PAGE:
by Teeka Tiwari, via Casey Research: I wanted to send our readers a quick update about the overall volatility in cryptocurrency markets.
Over the past few weeks, we’ve seen bitcoin hit a high of $3,000 then drop to a low of $2,200.
Other cryptocurrencies have experienced similar wild moves.
For those of you who are new to cryptos, this type of volatility may be unsettling.
But for those of you who have been following me since early last year, you know this is par for the course:
One of the first cryptocurrency picks in our portfolio went from $12 to $20 to $5 before rocketing to $60. Another went from $8 to $21 to $6! A year later, it rose to over $400. And a third we recommended went straight down! We were down double digits for months. Today, we are up over 500%.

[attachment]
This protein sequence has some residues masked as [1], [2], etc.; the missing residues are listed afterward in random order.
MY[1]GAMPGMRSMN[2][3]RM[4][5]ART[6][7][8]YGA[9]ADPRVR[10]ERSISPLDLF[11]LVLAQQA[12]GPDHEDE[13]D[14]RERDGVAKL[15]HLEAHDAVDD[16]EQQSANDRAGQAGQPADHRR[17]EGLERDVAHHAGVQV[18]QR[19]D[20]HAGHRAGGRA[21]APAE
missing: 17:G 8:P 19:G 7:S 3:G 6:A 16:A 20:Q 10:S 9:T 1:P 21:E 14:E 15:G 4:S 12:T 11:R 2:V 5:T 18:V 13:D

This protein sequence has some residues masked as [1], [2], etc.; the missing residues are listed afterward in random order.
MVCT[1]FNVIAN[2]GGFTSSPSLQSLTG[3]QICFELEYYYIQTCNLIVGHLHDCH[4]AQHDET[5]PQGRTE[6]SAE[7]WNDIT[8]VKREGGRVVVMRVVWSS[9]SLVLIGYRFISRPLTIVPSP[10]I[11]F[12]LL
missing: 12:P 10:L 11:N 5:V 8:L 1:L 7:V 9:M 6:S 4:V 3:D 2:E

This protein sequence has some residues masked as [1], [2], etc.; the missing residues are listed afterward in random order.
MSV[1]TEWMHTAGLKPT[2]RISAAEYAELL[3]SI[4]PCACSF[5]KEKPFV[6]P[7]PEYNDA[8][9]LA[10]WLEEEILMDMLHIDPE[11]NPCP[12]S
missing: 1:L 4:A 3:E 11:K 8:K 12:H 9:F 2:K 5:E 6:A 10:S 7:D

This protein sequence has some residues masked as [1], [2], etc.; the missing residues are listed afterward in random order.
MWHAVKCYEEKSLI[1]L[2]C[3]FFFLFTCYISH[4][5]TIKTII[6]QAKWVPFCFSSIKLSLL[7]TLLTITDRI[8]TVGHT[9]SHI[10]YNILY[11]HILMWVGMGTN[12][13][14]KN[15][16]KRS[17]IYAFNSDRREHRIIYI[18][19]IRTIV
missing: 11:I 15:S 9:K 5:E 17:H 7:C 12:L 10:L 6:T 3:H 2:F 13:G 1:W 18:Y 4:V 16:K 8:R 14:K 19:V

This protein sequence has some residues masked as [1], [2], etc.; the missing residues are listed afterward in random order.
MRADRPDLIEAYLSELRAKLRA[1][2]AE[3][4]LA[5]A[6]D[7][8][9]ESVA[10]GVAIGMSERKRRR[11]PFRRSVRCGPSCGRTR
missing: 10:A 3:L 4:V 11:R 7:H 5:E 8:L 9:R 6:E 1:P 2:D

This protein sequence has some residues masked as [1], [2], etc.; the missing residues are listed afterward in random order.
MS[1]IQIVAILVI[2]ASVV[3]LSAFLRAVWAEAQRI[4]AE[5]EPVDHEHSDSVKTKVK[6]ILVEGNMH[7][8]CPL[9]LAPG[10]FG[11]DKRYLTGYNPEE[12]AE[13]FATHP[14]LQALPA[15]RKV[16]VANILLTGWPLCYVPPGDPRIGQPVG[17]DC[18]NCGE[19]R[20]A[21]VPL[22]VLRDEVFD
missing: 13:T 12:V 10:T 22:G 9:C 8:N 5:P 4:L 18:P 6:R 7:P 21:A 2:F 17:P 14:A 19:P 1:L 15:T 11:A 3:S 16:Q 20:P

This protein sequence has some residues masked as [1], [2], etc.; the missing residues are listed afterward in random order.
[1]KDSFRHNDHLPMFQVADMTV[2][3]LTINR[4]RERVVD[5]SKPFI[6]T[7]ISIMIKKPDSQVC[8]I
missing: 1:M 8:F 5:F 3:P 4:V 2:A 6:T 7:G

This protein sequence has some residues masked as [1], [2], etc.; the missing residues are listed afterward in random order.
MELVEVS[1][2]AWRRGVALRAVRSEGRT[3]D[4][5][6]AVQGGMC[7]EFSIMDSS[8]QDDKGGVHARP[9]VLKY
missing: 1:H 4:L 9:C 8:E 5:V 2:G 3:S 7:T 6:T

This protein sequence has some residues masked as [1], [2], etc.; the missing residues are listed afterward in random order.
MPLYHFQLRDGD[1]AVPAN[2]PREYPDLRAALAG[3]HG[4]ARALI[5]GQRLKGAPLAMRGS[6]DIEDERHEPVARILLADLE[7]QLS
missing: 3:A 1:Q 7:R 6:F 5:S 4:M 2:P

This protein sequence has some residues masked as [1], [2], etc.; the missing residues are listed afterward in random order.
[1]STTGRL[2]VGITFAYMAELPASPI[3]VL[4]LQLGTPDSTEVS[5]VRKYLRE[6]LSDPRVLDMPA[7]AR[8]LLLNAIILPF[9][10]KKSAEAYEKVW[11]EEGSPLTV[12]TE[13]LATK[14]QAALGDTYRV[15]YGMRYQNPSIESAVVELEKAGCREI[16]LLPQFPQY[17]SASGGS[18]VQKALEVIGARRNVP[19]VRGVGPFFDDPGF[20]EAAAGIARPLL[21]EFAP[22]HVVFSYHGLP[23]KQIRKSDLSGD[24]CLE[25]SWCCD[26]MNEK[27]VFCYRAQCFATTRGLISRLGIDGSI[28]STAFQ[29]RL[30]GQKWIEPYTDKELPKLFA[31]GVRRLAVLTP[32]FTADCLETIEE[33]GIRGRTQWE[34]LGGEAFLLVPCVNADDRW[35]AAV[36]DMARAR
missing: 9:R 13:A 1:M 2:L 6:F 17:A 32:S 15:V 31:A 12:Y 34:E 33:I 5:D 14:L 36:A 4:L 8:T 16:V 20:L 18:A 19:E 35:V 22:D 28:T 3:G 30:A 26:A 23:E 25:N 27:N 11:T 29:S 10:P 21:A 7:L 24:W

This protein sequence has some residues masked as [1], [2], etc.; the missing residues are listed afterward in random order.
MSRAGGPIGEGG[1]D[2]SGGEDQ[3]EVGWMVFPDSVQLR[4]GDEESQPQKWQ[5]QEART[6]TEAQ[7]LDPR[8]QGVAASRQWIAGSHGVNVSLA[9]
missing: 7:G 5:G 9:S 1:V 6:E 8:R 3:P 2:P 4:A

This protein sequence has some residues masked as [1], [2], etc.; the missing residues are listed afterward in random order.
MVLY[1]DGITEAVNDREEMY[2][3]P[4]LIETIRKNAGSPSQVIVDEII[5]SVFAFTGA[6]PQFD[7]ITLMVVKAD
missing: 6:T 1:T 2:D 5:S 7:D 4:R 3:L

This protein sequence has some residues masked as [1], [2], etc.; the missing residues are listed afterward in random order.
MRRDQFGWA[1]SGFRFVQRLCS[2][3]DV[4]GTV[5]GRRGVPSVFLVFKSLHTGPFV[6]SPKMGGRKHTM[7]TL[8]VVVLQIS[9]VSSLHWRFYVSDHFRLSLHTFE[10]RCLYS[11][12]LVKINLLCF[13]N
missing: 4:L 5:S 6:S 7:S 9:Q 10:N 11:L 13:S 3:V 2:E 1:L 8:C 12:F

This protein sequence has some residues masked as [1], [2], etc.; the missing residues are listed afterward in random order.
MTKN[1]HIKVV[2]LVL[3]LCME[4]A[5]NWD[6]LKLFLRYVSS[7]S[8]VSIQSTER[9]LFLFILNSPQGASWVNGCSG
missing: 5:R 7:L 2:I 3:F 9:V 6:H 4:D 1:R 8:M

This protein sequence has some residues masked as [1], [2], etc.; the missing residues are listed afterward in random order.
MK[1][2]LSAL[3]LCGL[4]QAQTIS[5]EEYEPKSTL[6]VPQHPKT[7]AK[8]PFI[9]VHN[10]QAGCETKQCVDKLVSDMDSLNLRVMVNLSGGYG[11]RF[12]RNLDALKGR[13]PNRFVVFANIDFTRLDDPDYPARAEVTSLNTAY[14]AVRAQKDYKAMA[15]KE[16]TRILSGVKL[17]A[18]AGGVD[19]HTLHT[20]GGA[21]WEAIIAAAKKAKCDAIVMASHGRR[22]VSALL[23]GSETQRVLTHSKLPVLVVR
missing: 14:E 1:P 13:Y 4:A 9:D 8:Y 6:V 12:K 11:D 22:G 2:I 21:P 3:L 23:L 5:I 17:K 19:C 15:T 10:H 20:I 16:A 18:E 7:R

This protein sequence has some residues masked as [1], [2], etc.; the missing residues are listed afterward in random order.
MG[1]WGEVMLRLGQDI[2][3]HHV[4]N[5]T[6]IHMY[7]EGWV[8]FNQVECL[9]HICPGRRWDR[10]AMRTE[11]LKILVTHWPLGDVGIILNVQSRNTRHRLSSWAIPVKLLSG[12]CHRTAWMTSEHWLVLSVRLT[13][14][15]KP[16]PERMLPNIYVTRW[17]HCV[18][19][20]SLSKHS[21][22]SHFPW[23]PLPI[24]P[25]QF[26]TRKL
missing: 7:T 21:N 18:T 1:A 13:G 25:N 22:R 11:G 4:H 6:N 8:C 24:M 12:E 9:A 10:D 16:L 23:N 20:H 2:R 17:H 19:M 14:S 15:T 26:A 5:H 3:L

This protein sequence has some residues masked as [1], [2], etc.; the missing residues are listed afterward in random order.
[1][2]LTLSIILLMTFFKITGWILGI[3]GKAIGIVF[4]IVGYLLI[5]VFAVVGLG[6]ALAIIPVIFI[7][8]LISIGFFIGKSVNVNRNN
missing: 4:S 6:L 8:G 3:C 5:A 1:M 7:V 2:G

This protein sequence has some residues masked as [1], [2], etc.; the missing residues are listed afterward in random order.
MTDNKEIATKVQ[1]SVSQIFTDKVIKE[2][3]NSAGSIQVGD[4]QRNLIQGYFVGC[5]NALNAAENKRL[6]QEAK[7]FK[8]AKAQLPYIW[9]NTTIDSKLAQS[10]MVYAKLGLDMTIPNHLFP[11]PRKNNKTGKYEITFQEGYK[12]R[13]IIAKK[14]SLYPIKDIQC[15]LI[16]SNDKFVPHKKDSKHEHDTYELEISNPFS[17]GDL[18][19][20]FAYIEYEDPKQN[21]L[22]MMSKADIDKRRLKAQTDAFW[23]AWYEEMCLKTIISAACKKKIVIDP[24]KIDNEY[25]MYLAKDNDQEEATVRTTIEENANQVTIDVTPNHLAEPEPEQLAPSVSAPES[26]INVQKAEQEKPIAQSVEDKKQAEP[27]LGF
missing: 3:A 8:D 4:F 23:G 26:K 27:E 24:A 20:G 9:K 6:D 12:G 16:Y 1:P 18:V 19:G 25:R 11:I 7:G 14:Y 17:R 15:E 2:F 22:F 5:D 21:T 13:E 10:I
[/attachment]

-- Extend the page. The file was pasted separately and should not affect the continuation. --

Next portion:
The point is: These assets are volatile—just like the dot-com stocks were in the 1990s.
Three Things You Need to Know to Ride Volatility
Below is the chart of Microsoft. It shows the monster run it had from 1986–2000.
During that period, the stock rose from a split-adjusted 10 cents per share to over $50. From valley to peak, every $1,000 investment in Microsoft turned into $500,000.
It’s tough to see how volatile Microsoft was on the long-term chart.
So I’ve included some zoomed-in shots to show you what it was like to “live” with Microsoft.
You can see in the chart below that in Microsoft’s first decade as a public company, it was highly volatile. Much like how bitcoin and many others are today.
This volatility moderated somewhat in the ’90s (see chart below).
You can see that even though we were in the biggest bull market in history in the ’90s, Microsoft was still very volatile and oftentimes quite boring.